1. Be On Time
As a teacher, you are a professional and you are supposed to dress accordingly. There is nothing wrong with over dressing during your student teaching assignments. The clothes do help lend you an air of authority, especially if you look awfully young. Further, your dress lets the coordinating teacher know of your professionalism and dedication to your assignment.
3. Be Flexible
Remember that the coordinating teacher has pressures placed upon them just as you have your own pressures to deal with. If you normally teach only 3 classes and the coordinating teacher asks that you take on extra classes one day because he has an important meeting to attend, look at this as your chance to get even further experience while impressing your dedication to your coordinating teacher.
Flexibility is the one the top six keys to being a successful teacher.
4. Follow the School Rules
This might seem obvious to some but it is important that you do not break school rules. For example, if it is against the rules to chew gum in class, then do not chew it yourself. If the campus is 'smoke-free', do not light up during your lunch period. This is definitely not professional and would be a mark against you when it comes time for your coordinating teacher and school to report on your abilities and actions.
In addition, follow your own classroom rules.
5. Plan AheadIf you know you will need copies for a lesson, do not wait until the morning of the lesson to get them completed. Many schools have procedures that MUST be followed for copying to occur. If you fail to follow these procedures you will be stuck without copies and will probably look unprofessional at the same time.
6. Befriend the Office Staff
This is especially important if you believe that you will be staying in the area and possibly trying for a job at the school where you are teaching. These people's opinions of you will have an impact on whether or not you are hired. They can also make your time during student teaching much easier to handle. Don't underestimate their worth.
7. Maintain ConfidentialityRemember that if you are taking notes about students or classroom experiences to turn in for grades, you should either not use their names or change them to protect their identities. You never know who you are teaching or what their relationship might be to your instructors and coordinators.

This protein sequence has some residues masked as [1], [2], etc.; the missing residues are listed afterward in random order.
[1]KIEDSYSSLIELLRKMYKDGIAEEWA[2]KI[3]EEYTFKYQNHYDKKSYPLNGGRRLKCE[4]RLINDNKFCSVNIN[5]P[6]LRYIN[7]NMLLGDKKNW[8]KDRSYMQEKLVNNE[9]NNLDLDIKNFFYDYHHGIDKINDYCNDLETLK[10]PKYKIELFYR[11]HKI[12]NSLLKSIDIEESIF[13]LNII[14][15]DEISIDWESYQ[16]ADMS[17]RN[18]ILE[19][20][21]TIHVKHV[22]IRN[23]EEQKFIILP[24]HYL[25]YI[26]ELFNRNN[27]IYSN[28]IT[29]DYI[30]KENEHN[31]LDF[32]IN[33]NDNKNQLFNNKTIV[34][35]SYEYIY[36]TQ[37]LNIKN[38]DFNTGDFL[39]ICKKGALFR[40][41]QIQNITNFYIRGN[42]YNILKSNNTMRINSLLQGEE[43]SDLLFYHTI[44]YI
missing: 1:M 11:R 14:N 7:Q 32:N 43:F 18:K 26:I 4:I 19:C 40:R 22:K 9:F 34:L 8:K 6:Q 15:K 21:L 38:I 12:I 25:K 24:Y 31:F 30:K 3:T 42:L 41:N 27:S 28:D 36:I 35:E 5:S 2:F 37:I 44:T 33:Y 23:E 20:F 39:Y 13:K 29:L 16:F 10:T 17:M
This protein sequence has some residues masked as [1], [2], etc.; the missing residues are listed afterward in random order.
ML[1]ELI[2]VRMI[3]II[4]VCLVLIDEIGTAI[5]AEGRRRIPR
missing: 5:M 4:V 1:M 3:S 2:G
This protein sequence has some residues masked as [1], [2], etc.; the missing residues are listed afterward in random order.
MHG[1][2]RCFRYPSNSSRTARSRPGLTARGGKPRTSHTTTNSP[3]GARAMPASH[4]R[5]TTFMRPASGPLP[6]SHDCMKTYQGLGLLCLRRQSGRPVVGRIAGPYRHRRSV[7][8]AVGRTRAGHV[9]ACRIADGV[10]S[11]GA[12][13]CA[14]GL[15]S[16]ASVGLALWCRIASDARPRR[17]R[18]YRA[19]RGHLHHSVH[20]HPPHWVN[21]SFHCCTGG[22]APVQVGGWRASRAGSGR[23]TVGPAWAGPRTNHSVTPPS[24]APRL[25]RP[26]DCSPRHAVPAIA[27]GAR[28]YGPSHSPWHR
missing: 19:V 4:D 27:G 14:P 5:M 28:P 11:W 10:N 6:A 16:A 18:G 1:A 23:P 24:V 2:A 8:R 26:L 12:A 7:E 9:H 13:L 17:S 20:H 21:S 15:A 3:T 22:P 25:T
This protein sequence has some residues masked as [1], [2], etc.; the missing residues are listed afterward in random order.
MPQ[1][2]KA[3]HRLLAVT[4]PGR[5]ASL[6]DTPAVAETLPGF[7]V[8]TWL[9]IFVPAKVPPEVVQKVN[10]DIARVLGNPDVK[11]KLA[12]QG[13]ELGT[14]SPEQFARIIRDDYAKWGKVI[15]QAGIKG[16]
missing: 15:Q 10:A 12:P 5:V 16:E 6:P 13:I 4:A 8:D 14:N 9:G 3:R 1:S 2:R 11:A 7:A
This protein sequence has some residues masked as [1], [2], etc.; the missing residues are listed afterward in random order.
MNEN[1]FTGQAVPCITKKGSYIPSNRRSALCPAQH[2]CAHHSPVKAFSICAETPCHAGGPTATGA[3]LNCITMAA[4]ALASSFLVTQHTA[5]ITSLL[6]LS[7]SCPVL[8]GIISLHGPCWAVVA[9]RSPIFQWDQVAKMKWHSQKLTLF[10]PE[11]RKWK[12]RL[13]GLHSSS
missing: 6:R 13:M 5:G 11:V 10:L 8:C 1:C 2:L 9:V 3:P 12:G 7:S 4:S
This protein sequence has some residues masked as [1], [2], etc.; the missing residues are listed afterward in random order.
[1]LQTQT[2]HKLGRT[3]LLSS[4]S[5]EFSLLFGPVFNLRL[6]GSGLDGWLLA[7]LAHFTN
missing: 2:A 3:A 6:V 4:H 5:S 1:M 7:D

8. Don't GossipIt might be tempting to hang out in the teacher lounge and indulge in gossip about fellow teachers. However, as a student teacher this would be a very risky choice. You might say something you could regret later. You might find out information that is untrue and clouds your judgement. You might even offend someone without realizing it. Remember, these are teachers you could be working with again some day in the future.
9. Be Professional With Fellow TeachersDo not interrupt other teachers' classes without an absolutely good reason. When you are speaking with your coordinating teacher or other teachers on campus, treat them with respect. You can learn a lot from these teachers, and they will be much more likely to share with you if they feel that you are genuinely interested in them and their experiences.
10. Don't Wait to the Last Minute to Call in Sick
You will probably get sick at some point during your student teaching and will need stay home for the day. You must remember that the regular teacher will have to take over the class during your absence. If you wait until the last minute to call in, this could leave them in an awkward bind making them look bad to the students. Call as soon as you believe you will not be able to make it to class.